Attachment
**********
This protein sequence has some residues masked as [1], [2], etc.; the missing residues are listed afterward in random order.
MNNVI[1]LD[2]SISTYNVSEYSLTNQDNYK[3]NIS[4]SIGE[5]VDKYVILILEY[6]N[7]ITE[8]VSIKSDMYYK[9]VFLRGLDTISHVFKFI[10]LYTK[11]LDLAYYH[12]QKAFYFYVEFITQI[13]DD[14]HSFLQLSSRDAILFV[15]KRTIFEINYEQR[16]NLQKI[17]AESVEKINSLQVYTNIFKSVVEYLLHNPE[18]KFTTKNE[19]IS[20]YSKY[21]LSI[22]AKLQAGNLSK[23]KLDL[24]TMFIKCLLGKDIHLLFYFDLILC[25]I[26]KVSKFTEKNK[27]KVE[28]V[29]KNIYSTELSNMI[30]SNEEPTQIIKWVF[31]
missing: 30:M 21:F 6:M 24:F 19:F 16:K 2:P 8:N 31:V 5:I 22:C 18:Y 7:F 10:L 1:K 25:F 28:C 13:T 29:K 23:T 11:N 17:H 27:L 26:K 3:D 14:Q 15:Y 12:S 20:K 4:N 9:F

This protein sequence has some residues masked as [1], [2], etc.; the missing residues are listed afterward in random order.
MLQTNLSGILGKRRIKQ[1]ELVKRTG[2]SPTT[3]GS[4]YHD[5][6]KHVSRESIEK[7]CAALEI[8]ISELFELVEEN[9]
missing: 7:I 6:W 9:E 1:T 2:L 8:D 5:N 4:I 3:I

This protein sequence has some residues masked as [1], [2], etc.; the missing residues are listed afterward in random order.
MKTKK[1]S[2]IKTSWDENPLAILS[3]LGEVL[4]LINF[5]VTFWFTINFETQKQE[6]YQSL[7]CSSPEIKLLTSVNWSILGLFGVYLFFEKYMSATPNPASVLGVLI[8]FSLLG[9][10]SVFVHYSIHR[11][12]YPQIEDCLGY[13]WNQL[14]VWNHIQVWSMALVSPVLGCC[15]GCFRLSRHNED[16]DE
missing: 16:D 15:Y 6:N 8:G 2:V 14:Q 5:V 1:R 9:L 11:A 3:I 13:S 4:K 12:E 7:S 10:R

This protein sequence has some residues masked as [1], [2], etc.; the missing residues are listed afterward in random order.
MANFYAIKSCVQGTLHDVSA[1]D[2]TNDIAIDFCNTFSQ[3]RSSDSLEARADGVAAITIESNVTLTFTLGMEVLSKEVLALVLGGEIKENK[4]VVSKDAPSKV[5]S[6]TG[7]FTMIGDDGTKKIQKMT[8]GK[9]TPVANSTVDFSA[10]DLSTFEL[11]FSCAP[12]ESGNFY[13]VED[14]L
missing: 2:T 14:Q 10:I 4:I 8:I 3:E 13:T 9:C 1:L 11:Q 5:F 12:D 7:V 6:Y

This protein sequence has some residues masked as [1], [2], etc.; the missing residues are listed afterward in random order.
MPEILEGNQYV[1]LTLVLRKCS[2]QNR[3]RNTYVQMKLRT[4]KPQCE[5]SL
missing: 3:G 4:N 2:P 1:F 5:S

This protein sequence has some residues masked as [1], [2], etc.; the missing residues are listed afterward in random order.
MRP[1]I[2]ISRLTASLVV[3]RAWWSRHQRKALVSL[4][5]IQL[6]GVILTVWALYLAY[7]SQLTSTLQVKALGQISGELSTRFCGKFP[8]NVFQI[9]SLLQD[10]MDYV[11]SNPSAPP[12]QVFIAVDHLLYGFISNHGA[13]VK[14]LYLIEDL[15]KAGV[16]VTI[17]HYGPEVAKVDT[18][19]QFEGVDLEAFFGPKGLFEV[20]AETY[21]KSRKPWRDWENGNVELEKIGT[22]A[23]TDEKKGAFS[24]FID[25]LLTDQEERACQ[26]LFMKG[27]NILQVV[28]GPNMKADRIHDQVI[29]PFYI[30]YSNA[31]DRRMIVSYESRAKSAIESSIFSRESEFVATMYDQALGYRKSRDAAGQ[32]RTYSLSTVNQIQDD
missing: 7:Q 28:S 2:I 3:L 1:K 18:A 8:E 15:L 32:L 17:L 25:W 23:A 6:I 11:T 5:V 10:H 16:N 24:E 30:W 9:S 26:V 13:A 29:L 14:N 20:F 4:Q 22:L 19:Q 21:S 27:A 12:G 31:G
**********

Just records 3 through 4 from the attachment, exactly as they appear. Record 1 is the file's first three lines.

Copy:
This protein sequence has some residues masked as [1], [2], etc.; the missing residues are listed afterward in random order.
MKTKK[1]S[2]IKTSWDENPLAILS[3]LGEVL[4]LINF[5]VTFWFTINFETQKQE[6]YQSL[7]CSSPEIKLLTSVNWSILGLFGVYLFFEKYMSATPNPASVLGVLI[8]FSLLG[9][10]SVFVHYSIHR[11][12]YPQIEDCLGY[13]WNQL[14]VWNHIQVWSMALVSPVLGCC[15]GCFRLSRHNED[16]DE
missing: 16:D 15:Y 6:N 8:G 2:V 14:Q 5:V 1:R 9:L 11:A 3:I 13:S 4:K 12:E 7:S 10:R

This protein sequence has some residues masked as [1], [2], etc.; the missing residues are listed afterward in random order.
MANFYAIKSCVQGTLHDVSA[1]D[2]TNDIAIDFCNTFSQ[3]RSSDSLEARADGVAAITIESNVTLTFTLGMEVLSKEVLALVLGGEIKENK[4]VVSKDAPSKV[5]S[6]TG[7]FTMIGDDGTKKIQKMT[8]GK[9]TPVANSTVDFSA[10]DLSTFEL[11]FSCAP[12]ESGNFY[13]VED[14]L
missing: 2:T 14:Q 10:I 4:I 8:I 3:E 13:T 9:C 1:L 11:Q 5:F 12:D 7:V 6:Y